What followed was not a technical masterpiece, but then, it was never supposed to be. This was good old fashioned storytelling in which one of the best heels in the history of the business finally got his comeuppance at the hands of his long-suffering former charge. 

The New York fans were with this match every step of the way, errupting with outrage when Dibiase took the cheap way out and got himself disqualified thanks to a Sensational Sherri shoe-shot. Their jeers soon turned to cheers however when Howard Finkle took to the microphone to announce that, under orders from referee Earl Hebner, the match would continue with Sensational Sherri sent to the back.

The war continued until, at just over the 13 minute mark, a battered Virgil crawled over a weakened Ted Dibiase and gained the pinfall.
Your winner and NEW Million Dollar Champion

It's sad that this would be the best thing that would ever happen to Virgil. As hot as he was at Summerslam '91, when he inevitably moved on from his storyline with the Million Dollar Man, Virgil was unable to capitalize on his popularity and would never quite be the same without Dibiase. 

He's The Mountie
WWF / WWE: Summerslam 1991 -  The Big Boss Man and The Mountie clashed in a 'Jailhouse match'
Out in the parking lot, Mean Gene Okerlund spoke with The Mountie. Flanked by three of New York's finest, the former Rougueau Brother gloated about zapping Big Boss Man with his infamous cattleprod, before vowing to defeat his rival in their upcoming Jailhouse Match. The Mountie then yelled at the three cops and told them to be rough with the Boss Man when they threw him in the slammer.

Offering a retort, Big Boss Man promised that his enemy would serve  hard time.

'Jailhouse match'
The Mountie (w/ Jimmy Hart) vs. The Big Boss Man
The stipulation here was simple: The loser gets put in jail for the night, because apparently, losing a professional wrestling match can be considered a criminal offence.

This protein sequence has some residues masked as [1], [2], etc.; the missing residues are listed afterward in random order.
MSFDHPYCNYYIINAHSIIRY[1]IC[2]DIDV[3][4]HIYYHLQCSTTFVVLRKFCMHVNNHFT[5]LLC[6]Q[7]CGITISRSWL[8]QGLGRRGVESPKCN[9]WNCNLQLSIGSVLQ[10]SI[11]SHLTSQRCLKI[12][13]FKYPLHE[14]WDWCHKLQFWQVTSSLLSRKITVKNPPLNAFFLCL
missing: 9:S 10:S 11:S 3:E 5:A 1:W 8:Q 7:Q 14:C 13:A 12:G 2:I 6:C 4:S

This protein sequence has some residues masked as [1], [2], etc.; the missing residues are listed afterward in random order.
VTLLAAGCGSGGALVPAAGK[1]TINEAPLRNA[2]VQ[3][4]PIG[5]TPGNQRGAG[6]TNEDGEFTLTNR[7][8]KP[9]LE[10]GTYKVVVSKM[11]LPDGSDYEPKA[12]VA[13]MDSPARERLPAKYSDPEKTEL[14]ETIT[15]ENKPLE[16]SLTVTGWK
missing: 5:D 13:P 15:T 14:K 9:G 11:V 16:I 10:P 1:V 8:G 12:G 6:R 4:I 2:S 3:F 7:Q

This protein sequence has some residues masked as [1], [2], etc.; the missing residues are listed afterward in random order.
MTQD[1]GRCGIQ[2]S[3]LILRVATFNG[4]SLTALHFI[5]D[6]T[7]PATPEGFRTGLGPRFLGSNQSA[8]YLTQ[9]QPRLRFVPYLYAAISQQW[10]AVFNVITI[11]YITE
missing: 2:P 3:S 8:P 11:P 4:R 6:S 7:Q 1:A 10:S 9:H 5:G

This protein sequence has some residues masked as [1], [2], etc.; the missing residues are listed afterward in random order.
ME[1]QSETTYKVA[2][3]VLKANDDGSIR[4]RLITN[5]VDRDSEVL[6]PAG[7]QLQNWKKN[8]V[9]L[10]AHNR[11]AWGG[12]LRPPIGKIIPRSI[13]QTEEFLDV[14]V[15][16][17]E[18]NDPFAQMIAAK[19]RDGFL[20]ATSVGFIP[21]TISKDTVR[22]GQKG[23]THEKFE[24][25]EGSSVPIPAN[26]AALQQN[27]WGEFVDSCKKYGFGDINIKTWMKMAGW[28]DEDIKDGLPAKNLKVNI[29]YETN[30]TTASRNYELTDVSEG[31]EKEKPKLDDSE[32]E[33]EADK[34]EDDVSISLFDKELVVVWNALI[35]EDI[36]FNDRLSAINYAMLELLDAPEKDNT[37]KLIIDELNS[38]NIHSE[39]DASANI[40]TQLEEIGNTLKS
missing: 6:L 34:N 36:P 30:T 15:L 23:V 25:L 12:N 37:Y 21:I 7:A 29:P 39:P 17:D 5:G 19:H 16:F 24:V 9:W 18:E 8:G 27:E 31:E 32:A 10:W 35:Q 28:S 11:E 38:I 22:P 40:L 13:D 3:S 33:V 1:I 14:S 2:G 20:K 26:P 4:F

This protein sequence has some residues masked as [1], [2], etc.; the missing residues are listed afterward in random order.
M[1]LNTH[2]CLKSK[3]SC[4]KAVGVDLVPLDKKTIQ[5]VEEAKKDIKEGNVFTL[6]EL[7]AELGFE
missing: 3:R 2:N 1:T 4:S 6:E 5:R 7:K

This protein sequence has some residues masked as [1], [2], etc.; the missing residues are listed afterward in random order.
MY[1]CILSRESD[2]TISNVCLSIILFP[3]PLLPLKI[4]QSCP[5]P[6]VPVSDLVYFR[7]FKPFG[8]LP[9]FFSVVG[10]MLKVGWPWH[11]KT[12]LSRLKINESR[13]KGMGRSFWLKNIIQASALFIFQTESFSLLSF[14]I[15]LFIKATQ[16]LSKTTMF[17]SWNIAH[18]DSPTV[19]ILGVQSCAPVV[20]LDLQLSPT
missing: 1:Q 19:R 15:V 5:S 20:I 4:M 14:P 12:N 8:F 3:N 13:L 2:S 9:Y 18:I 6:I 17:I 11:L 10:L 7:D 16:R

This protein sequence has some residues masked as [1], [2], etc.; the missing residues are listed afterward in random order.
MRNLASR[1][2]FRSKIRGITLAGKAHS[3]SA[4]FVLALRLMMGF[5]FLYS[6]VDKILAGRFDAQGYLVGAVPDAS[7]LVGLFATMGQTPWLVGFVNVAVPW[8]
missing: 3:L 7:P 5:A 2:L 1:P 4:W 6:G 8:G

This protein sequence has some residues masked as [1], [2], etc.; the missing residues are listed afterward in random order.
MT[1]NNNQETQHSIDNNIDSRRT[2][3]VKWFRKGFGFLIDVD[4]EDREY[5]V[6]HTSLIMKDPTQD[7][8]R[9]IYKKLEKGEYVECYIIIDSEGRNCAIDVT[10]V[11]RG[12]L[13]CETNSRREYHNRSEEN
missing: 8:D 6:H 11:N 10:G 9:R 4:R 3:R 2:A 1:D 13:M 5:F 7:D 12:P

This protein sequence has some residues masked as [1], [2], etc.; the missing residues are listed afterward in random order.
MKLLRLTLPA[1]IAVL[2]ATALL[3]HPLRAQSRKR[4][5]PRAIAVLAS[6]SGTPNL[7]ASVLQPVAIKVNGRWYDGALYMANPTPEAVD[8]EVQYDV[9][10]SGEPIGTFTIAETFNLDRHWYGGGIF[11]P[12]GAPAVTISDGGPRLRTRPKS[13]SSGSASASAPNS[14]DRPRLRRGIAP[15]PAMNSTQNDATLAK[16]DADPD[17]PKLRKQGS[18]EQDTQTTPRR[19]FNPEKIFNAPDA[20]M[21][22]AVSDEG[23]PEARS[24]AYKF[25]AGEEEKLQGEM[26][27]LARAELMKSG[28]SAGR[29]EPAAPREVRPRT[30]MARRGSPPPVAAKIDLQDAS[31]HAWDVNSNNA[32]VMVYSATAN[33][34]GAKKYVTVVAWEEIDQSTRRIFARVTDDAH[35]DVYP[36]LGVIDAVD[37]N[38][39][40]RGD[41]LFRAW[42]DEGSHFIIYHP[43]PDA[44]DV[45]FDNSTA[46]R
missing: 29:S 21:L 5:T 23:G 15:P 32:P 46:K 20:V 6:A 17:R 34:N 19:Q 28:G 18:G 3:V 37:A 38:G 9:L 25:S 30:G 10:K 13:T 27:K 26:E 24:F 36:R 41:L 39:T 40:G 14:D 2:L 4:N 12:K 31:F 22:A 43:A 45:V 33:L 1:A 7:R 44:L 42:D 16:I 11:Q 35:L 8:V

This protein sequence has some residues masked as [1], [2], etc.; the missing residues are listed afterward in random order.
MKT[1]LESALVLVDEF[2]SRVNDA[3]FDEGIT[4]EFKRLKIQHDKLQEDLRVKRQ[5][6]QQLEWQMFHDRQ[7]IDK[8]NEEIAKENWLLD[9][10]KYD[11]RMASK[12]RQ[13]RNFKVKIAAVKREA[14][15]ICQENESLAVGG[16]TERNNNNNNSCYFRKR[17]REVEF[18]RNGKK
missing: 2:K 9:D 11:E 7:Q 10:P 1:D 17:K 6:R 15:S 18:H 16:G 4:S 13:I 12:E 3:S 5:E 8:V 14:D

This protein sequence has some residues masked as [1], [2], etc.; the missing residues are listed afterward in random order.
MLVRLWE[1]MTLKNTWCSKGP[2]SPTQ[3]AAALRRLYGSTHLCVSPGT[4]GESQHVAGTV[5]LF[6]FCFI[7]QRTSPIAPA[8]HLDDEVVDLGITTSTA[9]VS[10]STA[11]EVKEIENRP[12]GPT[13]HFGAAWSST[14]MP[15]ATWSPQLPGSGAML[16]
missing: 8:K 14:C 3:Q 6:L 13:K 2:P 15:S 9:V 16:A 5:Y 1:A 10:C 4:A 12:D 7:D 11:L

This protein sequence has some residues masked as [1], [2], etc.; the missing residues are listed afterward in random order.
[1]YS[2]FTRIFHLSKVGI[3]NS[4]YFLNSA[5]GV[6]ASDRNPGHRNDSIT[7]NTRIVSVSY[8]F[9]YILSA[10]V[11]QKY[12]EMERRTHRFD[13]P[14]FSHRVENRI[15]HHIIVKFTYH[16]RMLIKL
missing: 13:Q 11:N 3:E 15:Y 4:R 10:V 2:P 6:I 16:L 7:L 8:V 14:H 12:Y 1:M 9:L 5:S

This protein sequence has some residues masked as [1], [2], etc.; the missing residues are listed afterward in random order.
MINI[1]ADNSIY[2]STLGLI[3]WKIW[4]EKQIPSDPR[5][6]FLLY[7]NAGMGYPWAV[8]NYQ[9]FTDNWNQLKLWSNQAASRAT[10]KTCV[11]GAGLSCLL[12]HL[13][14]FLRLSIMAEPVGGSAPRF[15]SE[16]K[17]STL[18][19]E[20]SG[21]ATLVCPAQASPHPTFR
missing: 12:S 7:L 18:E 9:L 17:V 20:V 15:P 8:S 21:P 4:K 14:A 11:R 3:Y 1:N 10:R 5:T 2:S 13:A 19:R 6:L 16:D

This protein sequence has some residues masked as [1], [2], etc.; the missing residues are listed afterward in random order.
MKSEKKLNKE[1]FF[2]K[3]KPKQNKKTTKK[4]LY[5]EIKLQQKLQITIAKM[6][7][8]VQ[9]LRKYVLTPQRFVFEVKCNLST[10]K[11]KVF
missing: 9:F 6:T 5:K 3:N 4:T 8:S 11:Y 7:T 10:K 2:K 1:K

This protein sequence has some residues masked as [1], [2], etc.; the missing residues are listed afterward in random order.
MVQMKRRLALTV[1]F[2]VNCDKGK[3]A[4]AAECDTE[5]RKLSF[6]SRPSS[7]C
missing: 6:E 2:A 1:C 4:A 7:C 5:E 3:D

Despite The Mountie playing such a large part of the show from this point on, his actual match against the Boss Man wasn't particularly memorable. 

Or good, for that matter.

A passable, entirely forgetable affair which saw the Big Boss Man finally extract a measure of revenge against the Canadian, putting him away at just under ten minutes.
Your winner: The Big Boss Man (The Mountie gets sent to prison)

WWF / WWE: Summerslam 1991 -  Randy Savage and Miss. Elizabeth spent the hours before their wedding on the phone to fans
The post-match hillarity began with the three New York City cops racing to the ring, and slapping the cuffs on the loser. The Mountie sold this like a whiny little child as the Boss Man and his colleagues carted him off to the back and into a paddy wagon heading for the prison.

Interval time
As was custom at the time, the pay per view interval was filled mostly with a string of interviews. 

First, a furious Ted Dibiase and Sensational Sherri screamed at Mean Gene, bemoaning Dibiase's loss to Virgil.

Bret Hart told Sean Mooney that he'd been waiting a long time to become Intercontinental Champion and was proud of his achievement.

Jimmy Hart threatened to get his lawyers on the Big Boss Man, after which Big Boss Man yelled and spluttered at Sean Mooney, calling The Mountie a criminal (so apparently losing a match is a crime).

WWF / WWE: Summerslam 1991 -  Randy Savage  on the phone to a fan
Finally, Mean Gene barged into Randy Savage's dressing room whilst Savage was still on the phone with his fans. Savage didn't want to talk to to Gene, but when Okerlund threatened to go off in search of Miss. Elizabeth, the Macho Man told the interviewer to stay.

Fans in the United States where then treated to five minutes of the 1-900 ATTACHED advertisement whilst Lord Alfred Hayes shilled for the UK fans.